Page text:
(RTTNews) – European Union Foreign Policy chief Catherine Ashton has expressed deep regret at the execution of a US citizen who has significant intellectual disabilities, and called for a global moratorium on capital punishment.
The 54-year-old African American, who was sentenced to death for the abduction and murder of a police drug informant in 1992, was killed by a lethal dose of the sedative pentobarbital injected into his veins by prison authorities.
A statement issued by the spokesperson of Catherine Ashton on Wednesday said “The High Representative recognizes the serious nature of the crime involved and expresses her sincere sympathy to the surviving family and friends of the victim. However, she does not believe that their loss has been mitigated by Wilson’s death.”
Ashton said “The EU opposes the use of capital punishment in all cases and under all circumstances,” and called for “a global moratorium as a first step towards its universal abolition.
“With capital punishment any miscarriage of justice, from which no legal system is immune, represents an irreversible loss of human life,” she added.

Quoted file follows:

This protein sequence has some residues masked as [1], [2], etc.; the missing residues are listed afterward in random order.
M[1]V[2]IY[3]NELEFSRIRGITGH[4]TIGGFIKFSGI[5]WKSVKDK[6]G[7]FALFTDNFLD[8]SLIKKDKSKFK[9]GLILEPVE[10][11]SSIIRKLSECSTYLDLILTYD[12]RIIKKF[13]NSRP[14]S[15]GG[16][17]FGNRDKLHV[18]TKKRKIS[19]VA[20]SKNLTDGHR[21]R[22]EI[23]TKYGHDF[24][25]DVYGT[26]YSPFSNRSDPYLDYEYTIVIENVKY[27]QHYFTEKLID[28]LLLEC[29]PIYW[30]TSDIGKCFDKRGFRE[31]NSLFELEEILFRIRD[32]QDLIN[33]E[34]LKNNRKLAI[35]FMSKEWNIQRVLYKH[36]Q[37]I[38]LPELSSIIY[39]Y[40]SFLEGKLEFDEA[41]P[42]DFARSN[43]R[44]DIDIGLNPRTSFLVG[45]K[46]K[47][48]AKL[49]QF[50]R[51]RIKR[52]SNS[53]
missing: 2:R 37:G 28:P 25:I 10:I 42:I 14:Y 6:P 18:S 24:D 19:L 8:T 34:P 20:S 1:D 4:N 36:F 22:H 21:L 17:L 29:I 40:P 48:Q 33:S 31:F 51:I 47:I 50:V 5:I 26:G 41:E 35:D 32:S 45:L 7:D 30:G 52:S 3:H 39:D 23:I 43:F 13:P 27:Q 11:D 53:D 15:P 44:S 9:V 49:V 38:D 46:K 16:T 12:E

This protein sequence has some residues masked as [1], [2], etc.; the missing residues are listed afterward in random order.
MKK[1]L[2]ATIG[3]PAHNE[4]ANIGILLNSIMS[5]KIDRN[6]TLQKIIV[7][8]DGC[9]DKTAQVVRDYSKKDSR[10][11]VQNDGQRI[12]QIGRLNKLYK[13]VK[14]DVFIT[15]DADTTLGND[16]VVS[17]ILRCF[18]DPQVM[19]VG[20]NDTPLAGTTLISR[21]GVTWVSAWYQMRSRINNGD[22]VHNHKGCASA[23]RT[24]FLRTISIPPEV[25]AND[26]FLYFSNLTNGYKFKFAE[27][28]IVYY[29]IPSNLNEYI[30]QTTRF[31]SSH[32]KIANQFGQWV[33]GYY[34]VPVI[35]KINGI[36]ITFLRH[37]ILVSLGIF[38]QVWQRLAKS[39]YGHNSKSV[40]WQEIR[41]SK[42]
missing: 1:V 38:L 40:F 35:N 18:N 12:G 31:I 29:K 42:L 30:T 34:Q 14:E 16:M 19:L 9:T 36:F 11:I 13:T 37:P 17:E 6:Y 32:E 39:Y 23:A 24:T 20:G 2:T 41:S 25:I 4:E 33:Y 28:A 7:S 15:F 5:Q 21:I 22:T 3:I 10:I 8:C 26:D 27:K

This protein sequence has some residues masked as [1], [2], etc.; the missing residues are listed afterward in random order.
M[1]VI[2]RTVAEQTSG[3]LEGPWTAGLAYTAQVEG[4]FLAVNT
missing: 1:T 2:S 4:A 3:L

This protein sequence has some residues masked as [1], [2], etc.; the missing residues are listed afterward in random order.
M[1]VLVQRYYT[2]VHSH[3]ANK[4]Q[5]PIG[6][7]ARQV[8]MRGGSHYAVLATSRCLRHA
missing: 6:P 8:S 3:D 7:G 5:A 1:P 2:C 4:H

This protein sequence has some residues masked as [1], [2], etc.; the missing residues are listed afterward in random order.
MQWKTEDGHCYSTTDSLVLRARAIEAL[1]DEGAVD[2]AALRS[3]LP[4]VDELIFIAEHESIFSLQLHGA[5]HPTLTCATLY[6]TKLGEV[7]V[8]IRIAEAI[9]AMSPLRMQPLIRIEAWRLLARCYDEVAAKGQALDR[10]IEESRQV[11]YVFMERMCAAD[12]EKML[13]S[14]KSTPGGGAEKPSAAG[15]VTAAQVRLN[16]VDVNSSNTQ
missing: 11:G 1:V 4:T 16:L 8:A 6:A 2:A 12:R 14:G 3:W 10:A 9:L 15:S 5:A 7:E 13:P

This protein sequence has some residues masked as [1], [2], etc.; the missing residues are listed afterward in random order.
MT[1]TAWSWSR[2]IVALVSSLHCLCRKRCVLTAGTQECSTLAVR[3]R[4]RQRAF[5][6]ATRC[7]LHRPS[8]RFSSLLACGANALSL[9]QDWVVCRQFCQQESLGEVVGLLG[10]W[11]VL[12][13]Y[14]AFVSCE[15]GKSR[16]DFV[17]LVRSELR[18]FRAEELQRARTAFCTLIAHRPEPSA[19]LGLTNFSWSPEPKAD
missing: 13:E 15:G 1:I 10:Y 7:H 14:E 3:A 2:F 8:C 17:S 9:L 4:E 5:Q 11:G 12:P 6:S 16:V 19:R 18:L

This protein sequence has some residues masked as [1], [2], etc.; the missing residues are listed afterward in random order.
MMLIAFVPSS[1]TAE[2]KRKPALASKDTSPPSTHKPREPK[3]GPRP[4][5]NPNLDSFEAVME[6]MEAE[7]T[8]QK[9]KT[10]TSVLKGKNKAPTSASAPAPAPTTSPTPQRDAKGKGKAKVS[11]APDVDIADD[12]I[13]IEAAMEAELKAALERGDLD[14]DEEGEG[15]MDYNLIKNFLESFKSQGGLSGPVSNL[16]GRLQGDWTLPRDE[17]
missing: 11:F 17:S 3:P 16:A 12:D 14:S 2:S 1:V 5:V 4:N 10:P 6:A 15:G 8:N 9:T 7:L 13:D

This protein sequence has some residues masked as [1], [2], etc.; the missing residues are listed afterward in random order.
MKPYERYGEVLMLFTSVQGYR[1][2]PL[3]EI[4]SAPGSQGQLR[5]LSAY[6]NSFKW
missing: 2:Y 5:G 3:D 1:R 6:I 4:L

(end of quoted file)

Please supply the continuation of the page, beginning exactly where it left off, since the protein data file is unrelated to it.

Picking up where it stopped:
After exhausting appeals in the Texas court system, Wilson’s attorneys had applied to the U.S. Supreme Court to delay the execution and review the case under precedence. But the US top court refused to stay the execution, ruling less than two hours before his lethal injection was scheduled.
During the appeals process, a clinical neuropsychologist had concluded that he has “mental retardation.” Tests revealed that Wilson has an IQ of 61, which is well under the legal standard and diagnostic range of 70 considered in Atkins.
Human rights watchdogs – The Human Rights Watch and Amnesty International – had appealed to Texan authorities to halt Wilson’s execution.
Wilson was the second mentally disabled death row prisoner to be executed by the state of Texas in less than three weeks. On July 19, Yokamon Hearn was subjected to capital punishment, the first Texas prisoner to be executed utilizing the new one-drug protocol.
This was the seventh execution in Texas this year, where judicial killing resumed 30 years ago.
Nationwide, 1,302 people have been executed in the United States since death penalty was reinstated in 1977, including 25 this year. Since resuming executions in December 1982, Texas accounts for 484, or more than a third, of the total.